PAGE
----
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Employment Coaching Evaluation for TANF


Highlights

  • Coaches generally provided collaborative coaching, developing trusting relationships with participants.
  • Interventions varied in coaching model, program length, incentives, and participants.
  • Coaching models aimed to help participants develop self-regulation skills.
The Challenge

Coaching-based interventions have shown promise in a range of settings to help people identify and develop self-regulation skills needed to set and make progress toward goals. Building on a growing body of evidence, the Administration for Children and Families funded an evaluation to learn how one-on-one coaching might help low-income adults overcome barriers to employment and self-sufficiency. The study includes four employment coaching interventions (FaDSS, Goal4 It!, LIFT, and MyGoals) for Temporary Assistance for Needy Families populations and other low-income individuals. Abt led the implementation study component in partnership with Mathematica. We produced four project-specific reports and one cross-site report.

The Approach

The implementation study draws on a variety of data sources:

  • A baseline survey of study participants administered before study enrollment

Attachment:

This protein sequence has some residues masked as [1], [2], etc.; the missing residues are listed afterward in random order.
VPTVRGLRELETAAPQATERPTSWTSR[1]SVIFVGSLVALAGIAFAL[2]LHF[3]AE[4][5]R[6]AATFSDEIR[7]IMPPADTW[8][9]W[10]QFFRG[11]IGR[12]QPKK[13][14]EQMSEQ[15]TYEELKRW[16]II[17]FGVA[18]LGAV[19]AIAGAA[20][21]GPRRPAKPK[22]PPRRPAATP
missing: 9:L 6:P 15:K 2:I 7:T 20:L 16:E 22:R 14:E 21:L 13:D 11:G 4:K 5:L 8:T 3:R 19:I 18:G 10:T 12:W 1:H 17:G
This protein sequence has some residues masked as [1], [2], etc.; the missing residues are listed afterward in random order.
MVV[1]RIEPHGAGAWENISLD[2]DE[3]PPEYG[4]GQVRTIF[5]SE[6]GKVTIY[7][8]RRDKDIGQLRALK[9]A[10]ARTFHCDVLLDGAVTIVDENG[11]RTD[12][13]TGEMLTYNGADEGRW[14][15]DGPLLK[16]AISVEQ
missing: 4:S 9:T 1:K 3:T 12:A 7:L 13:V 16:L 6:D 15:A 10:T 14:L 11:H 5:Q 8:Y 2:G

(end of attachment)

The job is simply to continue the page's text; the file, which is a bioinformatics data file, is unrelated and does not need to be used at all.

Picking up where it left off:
• A survey of program managers and staff
  • In-person discussions with program management and staff
  • Observations of coaching sessions
  • Video recordings of coaching sessions
  • In-depth, in-person interviews with coaching participants
  • Service receipt data as reported by program staff
  • Reviews of documents, such as policy and procedure manuals, training manuals, curricula, participant enrollment forms, and assessment forms.
The Results

Two implementation reports are available:

LIFT: Implementation Findings from the Evaluation of Employment Coaching. This report found that:

  1. Using unpaid graduate student interns as coaches is cost-effective but undermines continuity of the coaching relationship
  2. Starting coaching right after intake ensures program participants receive at least one coaching session; participation decreases over time.


Family Development and Self-Sufficiency (FaDSS): Implementation Findings from the Evaluation of Employment Coaching: This report found that:

  1. Home visiting is key to fostering relationships but challenging
  2. Family-focused coaching helps families set and achieve goals
  3. Small caseloads enable frequent participant contact


Forthcoming are reports on the MyGoals and Goal4It! interventions, a cross-site summary, and an impact study Mathematica is leading. Addtional reports will present short-term and longer-term findings on employment and earnings.